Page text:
Secret teenage spy with the skill of safe cracking mixed with all teenage angst of clothes, friends, and a crush – but written better than it sounds.
Maggie has multiple names, dozens of passports, and parents who are international spies. To say the least, her upbringing was not a typical one. She is skilled at breaking into locks, safes, and any obstacle: all but high school. Her assignment is to befriend a high school boy, Jesse Oliver, to get to his father’s article about The Collective, the spy group that Maggie and her parents work for. Of course along the way, she realizes she’s never had a “normal” teenage experience and the story has a nice balance of high school entertainment (friends, parties, boys) and spy gadgets and adventures.
This is another book nominated for the Arkansas Teen Book Award, which, yes, is why I began it, but it’s light enough chick-lit YA that I didn’t mind reading it. Maggie is on her first lead assignment. She must attend an expensive private school on the Upper East Side, a’la Gossip Girl. She befriends an outcast and quickly gets a crush on her assignment, but there’s more to the story than that. Maggie has intense loyalty and Roo (yes, as in Kanga & Roo) is a hilarious friend – if you can see past the fact she is alone and forgotten by her Upper East Side parents, a cuss machine (who is working on it with a swear jar with her doorman, the closest she has to a daily person in her life), and drinks a lot.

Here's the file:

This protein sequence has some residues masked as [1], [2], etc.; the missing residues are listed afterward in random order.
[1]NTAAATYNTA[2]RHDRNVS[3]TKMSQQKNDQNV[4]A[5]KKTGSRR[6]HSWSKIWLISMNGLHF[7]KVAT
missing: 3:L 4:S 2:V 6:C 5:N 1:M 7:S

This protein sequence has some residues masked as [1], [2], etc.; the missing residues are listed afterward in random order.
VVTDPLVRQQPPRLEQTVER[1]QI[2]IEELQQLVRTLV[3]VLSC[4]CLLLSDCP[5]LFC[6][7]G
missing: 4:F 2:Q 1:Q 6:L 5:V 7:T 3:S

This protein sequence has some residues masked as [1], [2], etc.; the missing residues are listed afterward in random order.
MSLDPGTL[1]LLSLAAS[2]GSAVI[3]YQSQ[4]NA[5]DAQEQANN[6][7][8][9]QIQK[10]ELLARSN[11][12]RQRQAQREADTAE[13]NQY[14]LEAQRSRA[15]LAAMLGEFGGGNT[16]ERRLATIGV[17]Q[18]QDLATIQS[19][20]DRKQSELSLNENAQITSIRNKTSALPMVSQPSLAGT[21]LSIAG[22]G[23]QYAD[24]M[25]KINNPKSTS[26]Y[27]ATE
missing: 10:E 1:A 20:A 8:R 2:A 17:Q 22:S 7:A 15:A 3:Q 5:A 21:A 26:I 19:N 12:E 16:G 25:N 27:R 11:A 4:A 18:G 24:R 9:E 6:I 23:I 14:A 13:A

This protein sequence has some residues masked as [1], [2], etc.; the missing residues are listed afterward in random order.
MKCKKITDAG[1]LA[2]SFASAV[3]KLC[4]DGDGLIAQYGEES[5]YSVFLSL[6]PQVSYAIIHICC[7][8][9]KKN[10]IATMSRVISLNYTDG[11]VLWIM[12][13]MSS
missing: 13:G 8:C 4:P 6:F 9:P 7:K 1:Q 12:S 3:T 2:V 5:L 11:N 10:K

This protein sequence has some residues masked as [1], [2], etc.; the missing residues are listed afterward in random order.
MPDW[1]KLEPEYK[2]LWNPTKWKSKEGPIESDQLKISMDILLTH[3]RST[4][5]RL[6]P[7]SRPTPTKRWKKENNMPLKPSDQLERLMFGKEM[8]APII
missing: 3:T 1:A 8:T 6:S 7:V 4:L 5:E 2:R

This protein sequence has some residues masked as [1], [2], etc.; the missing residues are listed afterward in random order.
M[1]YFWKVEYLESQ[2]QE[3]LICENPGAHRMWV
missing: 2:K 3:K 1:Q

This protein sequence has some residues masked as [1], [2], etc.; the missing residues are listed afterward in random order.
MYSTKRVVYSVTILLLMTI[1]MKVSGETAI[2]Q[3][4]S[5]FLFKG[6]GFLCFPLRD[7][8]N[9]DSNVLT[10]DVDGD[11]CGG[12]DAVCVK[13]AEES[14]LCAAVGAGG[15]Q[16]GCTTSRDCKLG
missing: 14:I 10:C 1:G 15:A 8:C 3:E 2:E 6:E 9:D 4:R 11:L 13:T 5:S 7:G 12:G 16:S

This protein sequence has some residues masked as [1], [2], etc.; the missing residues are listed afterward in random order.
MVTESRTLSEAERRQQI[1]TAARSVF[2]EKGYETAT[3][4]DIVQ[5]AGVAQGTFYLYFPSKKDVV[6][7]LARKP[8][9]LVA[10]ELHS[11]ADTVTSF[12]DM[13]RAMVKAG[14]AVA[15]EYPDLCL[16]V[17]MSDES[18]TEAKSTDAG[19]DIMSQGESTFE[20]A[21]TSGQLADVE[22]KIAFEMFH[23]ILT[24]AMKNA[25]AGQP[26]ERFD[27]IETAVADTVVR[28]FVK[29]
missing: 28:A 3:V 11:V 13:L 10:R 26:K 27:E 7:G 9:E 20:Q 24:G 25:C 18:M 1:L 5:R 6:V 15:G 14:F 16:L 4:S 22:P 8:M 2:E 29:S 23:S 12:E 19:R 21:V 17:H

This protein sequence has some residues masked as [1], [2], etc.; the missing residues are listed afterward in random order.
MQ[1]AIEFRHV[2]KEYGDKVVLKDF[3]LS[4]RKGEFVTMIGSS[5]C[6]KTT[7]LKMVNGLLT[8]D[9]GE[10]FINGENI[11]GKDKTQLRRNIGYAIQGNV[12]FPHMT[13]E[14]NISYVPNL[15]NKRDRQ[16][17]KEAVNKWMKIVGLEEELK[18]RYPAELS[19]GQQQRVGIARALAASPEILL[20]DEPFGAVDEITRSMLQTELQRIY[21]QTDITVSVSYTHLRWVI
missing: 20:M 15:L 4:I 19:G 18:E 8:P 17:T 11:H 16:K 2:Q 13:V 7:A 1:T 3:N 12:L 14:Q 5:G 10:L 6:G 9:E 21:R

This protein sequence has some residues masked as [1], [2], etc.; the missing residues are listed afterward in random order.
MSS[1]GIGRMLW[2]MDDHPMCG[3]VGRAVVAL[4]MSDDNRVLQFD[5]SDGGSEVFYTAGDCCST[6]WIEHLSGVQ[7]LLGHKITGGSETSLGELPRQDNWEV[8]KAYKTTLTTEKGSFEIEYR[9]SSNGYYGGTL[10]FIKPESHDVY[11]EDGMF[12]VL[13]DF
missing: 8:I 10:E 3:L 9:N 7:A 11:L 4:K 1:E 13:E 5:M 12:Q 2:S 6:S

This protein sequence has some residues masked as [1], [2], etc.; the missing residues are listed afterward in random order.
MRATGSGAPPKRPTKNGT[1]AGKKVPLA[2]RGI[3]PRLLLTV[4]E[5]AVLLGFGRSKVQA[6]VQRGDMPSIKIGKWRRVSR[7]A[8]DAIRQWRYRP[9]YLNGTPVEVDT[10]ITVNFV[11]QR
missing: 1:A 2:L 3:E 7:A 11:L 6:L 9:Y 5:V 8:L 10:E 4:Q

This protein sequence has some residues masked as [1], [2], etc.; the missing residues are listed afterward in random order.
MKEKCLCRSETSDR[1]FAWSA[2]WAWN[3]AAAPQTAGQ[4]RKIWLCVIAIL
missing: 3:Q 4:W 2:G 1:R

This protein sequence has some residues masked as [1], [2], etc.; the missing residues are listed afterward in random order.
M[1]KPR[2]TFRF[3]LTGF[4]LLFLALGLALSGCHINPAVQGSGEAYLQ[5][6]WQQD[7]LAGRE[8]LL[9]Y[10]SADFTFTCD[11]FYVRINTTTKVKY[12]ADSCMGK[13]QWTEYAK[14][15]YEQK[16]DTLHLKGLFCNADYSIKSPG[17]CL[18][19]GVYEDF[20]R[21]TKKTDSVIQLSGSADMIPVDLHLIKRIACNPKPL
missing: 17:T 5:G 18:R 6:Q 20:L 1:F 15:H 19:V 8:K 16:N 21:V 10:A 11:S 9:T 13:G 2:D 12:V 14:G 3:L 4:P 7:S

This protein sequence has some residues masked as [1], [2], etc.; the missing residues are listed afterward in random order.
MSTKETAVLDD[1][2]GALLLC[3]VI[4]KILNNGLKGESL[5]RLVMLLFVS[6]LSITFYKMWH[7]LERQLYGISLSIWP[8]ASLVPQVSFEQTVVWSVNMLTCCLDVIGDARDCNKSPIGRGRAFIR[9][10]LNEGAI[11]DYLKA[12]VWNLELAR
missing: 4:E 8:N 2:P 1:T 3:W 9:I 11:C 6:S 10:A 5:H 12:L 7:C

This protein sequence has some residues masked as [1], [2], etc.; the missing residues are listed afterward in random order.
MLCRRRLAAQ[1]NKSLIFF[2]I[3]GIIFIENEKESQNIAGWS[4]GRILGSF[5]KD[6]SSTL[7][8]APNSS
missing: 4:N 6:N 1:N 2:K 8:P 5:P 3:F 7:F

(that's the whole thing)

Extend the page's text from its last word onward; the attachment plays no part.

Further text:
Cussing and drinking.
I’m not a prude when it comes to cussing and drinking in YA books, but I also like to know when they exist. This isn’t as much cussing as Reality Boy (which was great), but know it’s there – and this is certainly a book geared for girls…. kick awesome, spy, smart, savvy girls. Don’t let the cussing keep you away.
Sequel: Going Rogue